History seminars at the IHR

History of Sexuality Seminar

Convenors: Anna Schaffner (University of Kent), Chiara Beccalossi (Oxford Brookes), Alison Oram (Leeds Metropolitan University), Craig Griffiths (Queen Mary), Christopher M. Waters (Williams University), Heike Bauer (Birkbeck), Jana Funke (University of Exeter), Julia Laite (Birkbeck), Jane Mackelworth (Queen Mary), Justin Bengry (Birkbeck/McGill), Claire Hayward (Kingston University), Matt Cook (Birkbeck), Sean Brady (Birkbeck), Sarah Toulalan (University of Exeter)

Venue: From Autumn 2014, Holden Room, 103, first floor of Senate House

Time: Tuesdays 18:00

The seminar series is convened by the Raphael Samuel History Centre. All seminars are open to all and there is no need to register in advance. If you have any questions about the seminar please contact Craig Griffiths at: c.griffiths@qmul.ac.uk

Some podcasts from this seminar are available online

Autumn Term 2014
DateSeminar details
7 October The episcopal body and sexuality in late medieval England

Dr Katherine Harvey (Birkbeck College, University of London)

(Chair: Jane Mackelworth, PhD candidate, Queen Mary, University of London)

This paper examines the significance of episcopal sexuality in medieval England, with a particular focus on the twelfth and thirteenth centuries- that is, the first two centuries after the Gregorian reform movement made celibacy an obligation for all priests, and a period which has been described as a golden age of episcopal sanctity in Western Europe. This new emphasis on clerical celibacy meant that the sexual behaviour of would-be saint bishops was intensely scrutinised; such men needed to be unquestionably celibate, and preferably virginal, if they were to stand any chance of being formally canonised. In this talk, I will approach episcopal sexuality through the prism of contemporary ideas about medicine and the body, in order to shed new light on the lived experience of clerical celibacy from the perspective of a group of men who were particularly devoted to this troublesome ideal. Questions to be addressed include: How was long-term celibacy thought to affect the health of religious men? How could medical knowledge help clerics to achieve bodily purity? How did sexuality relate to the ascetic lifestyle, and how did hagiographers use this relationship to suggest that their subjects were truly celibate? And how could such ideas be subverted, in order to suggest that a less-than-saintly bishop was falling far short of the standards expected of him?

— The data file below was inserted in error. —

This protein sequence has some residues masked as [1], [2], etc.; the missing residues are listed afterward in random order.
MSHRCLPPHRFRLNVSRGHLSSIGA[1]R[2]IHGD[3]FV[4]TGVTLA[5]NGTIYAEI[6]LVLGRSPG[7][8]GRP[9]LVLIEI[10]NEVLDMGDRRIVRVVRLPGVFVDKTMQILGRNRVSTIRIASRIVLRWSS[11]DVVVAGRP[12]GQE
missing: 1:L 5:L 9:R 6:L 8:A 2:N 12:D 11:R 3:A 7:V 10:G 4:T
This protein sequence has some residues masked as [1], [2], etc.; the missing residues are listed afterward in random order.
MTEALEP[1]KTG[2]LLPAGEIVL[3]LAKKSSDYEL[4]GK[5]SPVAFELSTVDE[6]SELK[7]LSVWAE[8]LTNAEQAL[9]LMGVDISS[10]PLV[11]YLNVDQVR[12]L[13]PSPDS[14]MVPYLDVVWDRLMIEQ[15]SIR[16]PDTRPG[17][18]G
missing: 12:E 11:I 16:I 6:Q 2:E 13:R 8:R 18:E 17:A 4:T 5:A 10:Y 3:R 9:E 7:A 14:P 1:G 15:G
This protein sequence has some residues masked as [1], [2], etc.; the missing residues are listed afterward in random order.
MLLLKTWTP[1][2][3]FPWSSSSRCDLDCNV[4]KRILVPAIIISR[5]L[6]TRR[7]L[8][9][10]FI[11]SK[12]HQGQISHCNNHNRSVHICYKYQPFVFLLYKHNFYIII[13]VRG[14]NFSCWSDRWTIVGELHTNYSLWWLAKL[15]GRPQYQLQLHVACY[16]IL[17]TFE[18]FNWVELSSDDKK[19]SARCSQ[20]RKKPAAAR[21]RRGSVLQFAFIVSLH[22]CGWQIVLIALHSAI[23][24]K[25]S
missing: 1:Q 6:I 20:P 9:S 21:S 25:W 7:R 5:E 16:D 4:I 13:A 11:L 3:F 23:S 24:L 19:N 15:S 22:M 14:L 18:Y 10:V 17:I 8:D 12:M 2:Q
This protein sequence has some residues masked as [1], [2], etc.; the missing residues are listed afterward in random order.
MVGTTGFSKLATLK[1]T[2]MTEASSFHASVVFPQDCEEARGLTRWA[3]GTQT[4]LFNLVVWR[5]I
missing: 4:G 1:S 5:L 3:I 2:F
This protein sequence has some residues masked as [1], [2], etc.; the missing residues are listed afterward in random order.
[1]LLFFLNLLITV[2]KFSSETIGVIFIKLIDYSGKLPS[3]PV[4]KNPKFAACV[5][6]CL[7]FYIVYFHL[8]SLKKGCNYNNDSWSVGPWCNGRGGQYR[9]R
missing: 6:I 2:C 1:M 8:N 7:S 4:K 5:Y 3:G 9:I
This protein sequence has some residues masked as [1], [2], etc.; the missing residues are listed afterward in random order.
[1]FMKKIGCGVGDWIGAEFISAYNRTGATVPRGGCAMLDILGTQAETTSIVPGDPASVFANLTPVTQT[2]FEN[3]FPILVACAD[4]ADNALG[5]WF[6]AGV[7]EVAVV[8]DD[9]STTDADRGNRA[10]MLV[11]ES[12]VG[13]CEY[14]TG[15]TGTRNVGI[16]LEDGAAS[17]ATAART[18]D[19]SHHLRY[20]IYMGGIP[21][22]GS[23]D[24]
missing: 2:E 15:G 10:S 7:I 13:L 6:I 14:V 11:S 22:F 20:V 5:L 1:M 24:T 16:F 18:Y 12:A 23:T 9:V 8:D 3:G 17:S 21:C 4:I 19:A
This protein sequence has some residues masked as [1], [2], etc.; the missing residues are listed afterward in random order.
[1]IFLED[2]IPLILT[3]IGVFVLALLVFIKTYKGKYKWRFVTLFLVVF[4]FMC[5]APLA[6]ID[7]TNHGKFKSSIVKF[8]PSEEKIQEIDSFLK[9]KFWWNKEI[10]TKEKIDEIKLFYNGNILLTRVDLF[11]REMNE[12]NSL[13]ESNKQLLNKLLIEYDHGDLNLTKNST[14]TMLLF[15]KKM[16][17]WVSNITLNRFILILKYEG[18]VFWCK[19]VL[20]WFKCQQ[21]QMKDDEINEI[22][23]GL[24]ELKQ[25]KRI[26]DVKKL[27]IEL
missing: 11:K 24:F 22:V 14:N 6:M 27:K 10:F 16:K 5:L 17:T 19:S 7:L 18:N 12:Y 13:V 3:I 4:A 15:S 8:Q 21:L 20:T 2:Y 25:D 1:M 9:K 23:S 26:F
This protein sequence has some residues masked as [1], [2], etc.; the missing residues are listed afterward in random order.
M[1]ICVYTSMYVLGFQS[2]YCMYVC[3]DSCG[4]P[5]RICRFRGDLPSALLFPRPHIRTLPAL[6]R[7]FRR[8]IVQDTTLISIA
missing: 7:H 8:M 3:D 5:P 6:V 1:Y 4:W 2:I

28 October Echoes and nods: recognition, genealogy and writing the queer archive

Dr Natasha Alden (University of Aberystwyth)

This paper explores how three contemporary queer authors make use of the past. I focus on three recent historical novels, to ask how queer writers engage with, and shape, current debates around the nature and stability of queer identity. Children of the Sun (Max Schaefer, 2010), London Triptych (Jonathan Kemp, 2010) and The Stranger’s Child(Alan Hollinghurst, 2011) all depict different periods (the 1970s and the current day, the late Victorian era, the 1950s and the 1990s, and most of the 20th century, respectively), but what they have in common is a desire to reach into the past to draw some kind of genealogical connection between the present and previous generations of gay people (gay men, in this instance). How, then, might historical fiction allow authors to intervene in debates about the possibility of drawing connections between queer identities over time; can we ever hope to identify, or identify with, queer people in the past? Using Suzanne Keen’s work on the metafictional significance of the archival quest in Romances of the Archive, and Dominick LaCapra’s work on empathic unsettlement, I explore the use of the search for a lost or obliterated past in the texts which motivates both characters and author, and is of particular significance in understanding queer fiction’s engagement with the evolution and future of queer identities.